Pew Research Center’s study into the behaviour of younger Americans provides insight into a digitised generation, writes Andy Richardson
Pew Research Center has just released a new research study – Younger Americans’ Reading and Library Habits. It provides a fascinating look at the behaviours of young adults and their attitudes towards reading and libraries.
Based upon a nationally-representative phone survey of 2,986 people aged 16 and over, and the insights of an online panel of library patrons aged 16-29, the research examines how younger people are encountering and consuming books. This research provides a window into the habits of the digitised generation and into the readers who will drive the market over the coming decades. As such, the findings deliver a means of understanding, perhaps even predicting, the consumer-driven decisions that will shape the future of publishing.
The research reveals that 75 per cent of young Americans (those under the age of 30) read a book in the traditional print format in the last year. On one hand, this should be read as a positive sign for the longevity of the industry – young people are still choosing to connect with books through the print medium. However, 19 per cent of young people read books in e-format, and 11 per cent chose to listen to books in audio format. These numbers are, by general acknowledgement, increasing and it is therefore vitally important that publishers continue to commit to being format-forward with as much content as they can. This means having systems that are capable of processing and storing multi-format data.
This is certainly highlighted by later findings within the research that would suggest that younger Americans are reading more due to the availability of e-content. It’s a self-fulfilling prophecy, whereby producing e-content encourages greater levels of consumption, which emboldens publishers to produce more e-content, and so on. This would suggest that publishers need to further their efforts to connect with young readers and offer them digital content. By developing the awareness and usage of e-books, especially within schools for academic purposes, publishers are expanding consumer awareness in their most important markets– the market that will drive the next decade of publishing.
Perhaps most interestingly, the Pew Research study finds that young Americans are e-reading long-form content, and they are not using Kindles or other tablet devices to do this. Generally speaking, they are using computers or laptops (55 per cent) and mobile phones (41 per cent). These figures are staggering. Younger readers are using their existing gadgets to read; they don’t see owning an e-reader as necessitous; and nor does the purchase of an e-reader or tablet signify the beginning of e-book consumption. Publishers must make content readily available and easily transferrable across devices. Content must be enjoyable to read regardless of the device. Moreover, publishers must embrace mobile technology as a real contributor of their revenue and work to ensure that marketing initiatives encourage readers to connect with content, through audio or text, via this medium.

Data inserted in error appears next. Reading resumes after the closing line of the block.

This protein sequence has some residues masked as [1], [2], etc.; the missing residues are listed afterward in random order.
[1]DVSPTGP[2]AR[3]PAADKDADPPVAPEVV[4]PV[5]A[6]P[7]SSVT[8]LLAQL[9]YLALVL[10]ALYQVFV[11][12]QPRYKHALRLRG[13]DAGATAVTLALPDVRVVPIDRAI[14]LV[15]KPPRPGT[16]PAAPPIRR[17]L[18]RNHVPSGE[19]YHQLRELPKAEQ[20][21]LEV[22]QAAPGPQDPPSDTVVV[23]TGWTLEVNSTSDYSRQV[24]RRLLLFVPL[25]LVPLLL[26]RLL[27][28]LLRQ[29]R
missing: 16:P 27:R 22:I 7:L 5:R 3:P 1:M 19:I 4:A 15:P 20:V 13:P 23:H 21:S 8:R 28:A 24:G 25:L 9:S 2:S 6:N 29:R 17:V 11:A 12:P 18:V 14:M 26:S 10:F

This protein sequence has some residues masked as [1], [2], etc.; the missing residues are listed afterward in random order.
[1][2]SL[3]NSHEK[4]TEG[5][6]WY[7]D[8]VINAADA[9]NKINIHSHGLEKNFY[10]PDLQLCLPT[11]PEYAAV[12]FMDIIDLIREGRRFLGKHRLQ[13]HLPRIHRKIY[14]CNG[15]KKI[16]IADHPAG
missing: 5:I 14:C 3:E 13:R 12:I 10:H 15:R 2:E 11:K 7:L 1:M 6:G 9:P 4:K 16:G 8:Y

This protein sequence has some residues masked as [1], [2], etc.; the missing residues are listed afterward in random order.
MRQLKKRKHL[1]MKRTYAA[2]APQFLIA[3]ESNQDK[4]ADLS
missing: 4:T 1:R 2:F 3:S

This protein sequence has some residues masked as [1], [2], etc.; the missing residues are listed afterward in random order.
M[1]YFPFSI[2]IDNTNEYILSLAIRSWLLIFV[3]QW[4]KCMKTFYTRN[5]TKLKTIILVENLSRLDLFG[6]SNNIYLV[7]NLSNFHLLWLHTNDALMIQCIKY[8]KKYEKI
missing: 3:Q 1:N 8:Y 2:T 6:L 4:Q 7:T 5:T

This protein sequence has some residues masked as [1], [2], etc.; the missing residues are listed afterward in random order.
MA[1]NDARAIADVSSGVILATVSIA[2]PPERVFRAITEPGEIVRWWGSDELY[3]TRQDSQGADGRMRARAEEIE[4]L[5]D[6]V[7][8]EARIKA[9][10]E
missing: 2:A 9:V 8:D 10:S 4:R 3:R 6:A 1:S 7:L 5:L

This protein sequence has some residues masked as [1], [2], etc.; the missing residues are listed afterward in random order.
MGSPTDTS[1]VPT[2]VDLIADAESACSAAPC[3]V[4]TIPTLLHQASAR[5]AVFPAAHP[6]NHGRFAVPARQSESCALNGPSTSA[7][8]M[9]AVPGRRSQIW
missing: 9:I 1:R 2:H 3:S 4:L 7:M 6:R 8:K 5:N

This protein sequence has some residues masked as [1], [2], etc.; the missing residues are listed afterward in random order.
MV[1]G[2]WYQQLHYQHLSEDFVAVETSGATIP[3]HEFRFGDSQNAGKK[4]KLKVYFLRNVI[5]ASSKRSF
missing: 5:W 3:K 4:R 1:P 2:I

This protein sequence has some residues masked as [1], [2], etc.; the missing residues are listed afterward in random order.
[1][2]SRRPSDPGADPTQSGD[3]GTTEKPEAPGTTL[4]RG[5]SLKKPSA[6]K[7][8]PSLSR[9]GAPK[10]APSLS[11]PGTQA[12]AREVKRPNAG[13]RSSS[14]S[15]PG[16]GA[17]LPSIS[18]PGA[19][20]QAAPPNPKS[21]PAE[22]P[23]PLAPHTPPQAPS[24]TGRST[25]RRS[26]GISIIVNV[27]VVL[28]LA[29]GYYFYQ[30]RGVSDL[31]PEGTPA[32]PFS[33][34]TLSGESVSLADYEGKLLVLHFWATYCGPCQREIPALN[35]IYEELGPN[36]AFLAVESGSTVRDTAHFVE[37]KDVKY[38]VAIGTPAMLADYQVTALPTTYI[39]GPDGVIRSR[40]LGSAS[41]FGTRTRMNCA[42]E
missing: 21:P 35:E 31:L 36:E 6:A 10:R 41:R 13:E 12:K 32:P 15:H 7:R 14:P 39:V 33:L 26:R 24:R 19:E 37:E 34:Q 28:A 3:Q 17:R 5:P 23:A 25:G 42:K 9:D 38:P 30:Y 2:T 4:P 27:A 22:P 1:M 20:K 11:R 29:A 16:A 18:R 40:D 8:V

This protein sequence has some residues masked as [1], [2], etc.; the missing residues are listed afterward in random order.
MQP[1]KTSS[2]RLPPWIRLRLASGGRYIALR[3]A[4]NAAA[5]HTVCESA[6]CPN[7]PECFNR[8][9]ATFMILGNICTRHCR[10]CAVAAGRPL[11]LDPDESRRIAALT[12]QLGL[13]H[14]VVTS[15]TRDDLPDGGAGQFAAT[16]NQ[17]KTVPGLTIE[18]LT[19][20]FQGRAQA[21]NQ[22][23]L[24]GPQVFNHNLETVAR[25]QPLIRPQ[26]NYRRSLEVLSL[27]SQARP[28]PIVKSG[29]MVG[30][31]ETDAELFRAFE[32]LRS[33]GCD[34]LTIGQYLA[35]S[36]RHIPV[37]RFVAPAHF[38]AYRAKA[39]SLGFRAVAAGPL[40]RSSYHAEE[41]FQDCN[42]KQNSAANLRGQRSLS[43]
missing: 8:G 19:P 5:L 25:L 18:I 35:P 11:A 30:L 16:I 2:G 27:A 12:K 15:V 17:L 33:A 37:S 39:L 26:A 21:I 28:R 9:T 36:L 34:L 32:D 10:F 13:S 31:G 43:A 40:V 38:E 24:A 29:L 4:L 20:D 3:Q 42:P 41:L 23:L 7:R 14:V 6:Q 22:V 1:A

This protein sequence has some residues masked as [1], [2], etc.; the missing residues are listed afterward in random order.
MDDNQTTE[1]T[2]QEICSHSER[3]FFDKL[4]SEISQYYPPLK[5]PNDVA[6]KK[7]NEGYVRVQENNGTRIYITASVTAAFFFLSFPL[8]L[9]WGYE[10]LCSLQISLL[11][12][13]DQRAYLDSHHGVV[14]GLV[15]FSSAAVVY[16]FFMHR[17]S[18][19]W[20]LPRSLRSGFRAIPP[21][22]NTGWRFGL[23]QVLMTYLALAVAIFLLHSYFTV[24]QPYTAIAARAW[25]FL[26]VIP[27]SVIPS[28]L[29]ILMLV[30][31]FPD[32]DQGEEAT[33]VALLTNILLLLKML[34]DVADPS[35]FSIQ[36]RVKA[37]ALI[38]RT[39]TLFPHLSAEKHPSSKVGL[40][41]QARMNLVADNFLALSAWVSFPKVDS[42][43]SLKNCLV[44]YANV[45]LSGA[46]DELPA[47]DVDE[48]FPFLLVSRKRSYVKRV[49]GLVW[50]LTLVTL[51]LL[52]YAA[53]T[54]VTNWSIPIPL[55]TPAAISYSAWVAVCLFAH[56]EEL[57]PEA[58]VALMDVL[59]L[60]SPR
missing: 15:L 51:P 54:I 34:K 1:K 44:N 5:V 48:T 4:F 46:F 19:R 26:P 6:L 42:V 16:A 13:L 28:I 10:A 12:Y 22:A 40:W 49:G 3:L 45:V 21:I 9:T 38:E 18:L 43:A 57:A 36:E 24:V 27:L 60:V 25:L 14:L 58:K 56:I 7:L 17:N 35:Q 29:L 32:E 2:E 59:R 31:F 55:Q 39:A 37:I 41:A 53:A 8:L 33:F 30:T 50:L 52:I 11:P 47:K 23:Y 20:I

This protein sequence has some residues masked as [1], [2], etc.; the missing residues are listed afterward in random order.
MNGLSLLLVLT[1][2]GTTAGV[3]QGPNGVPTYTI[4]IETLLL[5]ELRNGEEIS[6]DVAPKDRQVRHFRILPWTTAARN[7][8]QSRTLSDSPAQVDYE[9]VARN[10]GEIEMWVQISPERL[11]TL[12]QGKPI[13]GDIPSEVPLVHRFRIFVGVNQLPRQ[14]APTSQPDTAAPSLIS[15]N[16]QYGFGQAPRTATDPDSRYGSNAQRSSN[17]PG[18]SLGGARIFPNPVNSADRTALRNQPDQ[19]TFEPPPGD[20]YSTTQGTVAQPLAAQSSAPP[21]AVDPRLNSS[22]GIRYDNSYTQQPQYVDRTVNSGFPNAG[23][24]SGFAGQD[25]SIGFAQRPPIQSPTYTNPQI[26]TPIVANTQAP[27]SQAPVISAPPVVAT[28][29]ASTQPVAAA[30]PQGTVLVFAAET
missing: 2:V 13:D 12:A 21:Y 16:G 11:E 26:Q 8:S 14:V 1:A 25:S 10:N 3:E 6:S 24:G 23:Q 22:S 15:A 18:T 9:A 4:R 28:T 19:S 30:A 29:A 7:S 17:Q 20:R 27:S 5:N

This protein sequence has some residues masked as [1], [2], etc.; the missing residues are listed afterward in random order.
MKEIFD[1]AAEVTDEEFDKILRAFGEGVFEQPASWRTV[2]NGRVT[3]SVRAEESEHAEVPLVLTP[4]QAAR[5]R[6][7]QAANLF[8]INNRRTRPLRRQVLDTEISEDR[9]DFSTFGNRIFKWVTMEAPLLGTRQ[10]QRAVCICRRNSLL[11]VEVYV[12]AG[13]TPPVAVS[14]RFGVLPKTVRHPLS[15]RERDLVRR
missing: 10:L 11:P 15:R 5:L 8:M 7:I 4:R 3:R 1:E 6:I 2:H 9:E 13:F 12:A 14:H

The Pew Research also explores the library usage of young Americans. These findings generally support my earlier comments: young Americans do not shy away from reading books, regardless of content, and they are keen to use new technology wherever possible. In fact, the need for improved digital services is more apparent for consumers who need a book for a limited period of time, especially for academic study, where 58 per cent of young Americas who do not currently borrow e-books from libraries saying they would be likely to borrow a preloaded e-reading device in order to get hold of content. It seems that librarians and publishers should work together to invest in systems that can handle and streamline the process of lending across formats, and extend the use of pre-loaded e-readers.
I don’t deny that the traditional market will continue to have a place within the publishing industry, and that members of the younger generation will continue to cherish their print books. The statistics prove this. But publishers would be foolhardy to look at the top-line data and interpret the market as continuing without change. It’s positive information, definitely, but the market is evolving. By acknowledging new reader predilections and behaviours, and meeting demands as they are made, publishers give young people what they want. Updating systems to cope with the ensuing blizzard of data and processing requirements may seem like an expensive indulgence in passing technological fads, but this is not the case. By doing so, publishers bolster the industry and safeguard consumer consumption of books (regardless of format) for the future.
Andy Richardson is CEO of Influential Software (www.influentialsoftware.com)